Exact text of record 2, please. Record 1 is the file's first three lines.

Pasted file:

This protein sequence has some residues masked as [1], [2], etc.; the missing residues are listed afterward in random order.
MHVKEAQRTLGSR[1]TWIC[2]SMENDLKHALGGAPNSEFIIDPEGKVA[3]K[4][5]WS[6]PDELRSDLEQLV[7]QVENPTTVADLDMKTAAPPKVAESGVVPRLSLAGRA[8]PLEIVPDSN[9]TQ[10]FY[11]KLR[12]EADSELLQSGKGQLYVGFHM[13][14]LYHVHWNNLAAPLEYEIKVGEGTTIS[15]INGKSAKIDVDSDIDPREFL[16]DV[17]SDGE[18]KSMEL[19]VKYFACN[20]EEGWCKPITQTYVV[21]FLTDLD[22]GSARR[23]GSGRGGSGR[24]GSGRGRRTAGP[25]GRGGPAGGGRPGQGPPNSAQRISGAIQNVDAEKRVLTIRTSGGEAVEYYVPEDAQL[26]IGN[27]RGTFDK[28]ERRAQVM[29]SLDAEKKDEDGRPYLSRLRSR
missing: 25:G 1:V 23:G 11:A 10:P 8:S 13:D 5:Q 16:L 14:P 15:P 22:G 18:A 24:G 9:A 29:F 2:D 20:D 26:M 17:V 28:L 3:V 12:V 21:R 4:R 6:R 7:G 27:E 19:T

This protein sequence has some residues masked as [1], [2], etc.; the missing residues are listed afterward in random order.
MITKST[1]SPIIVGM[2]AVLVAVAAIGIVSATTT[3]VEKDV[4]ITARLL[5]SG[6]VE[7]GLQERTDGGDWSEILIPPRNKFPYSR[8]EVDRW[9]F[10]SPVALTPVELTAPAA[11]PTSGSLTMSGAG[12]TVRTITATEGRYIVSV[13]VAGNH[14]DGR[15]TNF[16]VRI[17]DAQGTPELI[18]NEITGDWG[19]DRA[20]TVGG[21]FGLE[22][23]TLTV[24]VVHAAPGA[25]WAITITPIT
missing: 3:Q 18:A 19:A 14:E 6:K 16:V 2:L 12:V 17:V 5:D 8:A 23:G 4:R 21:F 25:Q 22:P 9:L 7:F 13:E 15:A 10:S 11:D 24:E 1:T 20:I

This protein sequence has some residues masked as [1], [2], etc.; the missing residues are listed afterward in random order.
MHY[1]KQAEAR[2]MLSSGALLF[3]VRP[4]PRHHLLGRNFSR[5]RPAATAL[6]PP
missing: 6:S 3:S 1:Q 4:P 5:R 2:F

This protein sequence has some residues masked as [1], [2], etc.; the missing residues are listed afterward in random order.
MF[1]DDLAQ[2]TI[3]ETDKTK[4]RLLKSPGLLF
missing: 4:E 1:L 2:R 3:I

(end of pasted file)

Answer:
This protein sequence has some residues masked as [1], [2], etc.; the missing residues are listed afterward in random order.
MITKST[1]SPIIVGM[2]AVLVAVAAIGIVSATTT[3]VEKDV[4]ITARLL[5]SG[6]VE[7]GLQERTDGGDWSEILIPPRNKFPYSR[8]EVDRW[9]F[10]SPVALTPVELTAPAA[11]PTSGSLTMSGAG[12]TVRTITATEGRYIVSV[13]VAGNH[14]DGR[15]TNF[16]VRI[17]DAQGTPELI[18]NEITGDWG[19]DRA[20]TVGG[21]FGLE[22][23]TLTV[24]VVHAAPGA[25]WAITITPIT
missing: 3:Q 18:A 19:A 14:E 6:K 16:V 2:L 12:V 17:V 5:D 8:A 23:G 4:R 21:F 25:Q 22:P 9:L 7:F 13:E 15:A 10:S 11:D 24:E 1:T 20:I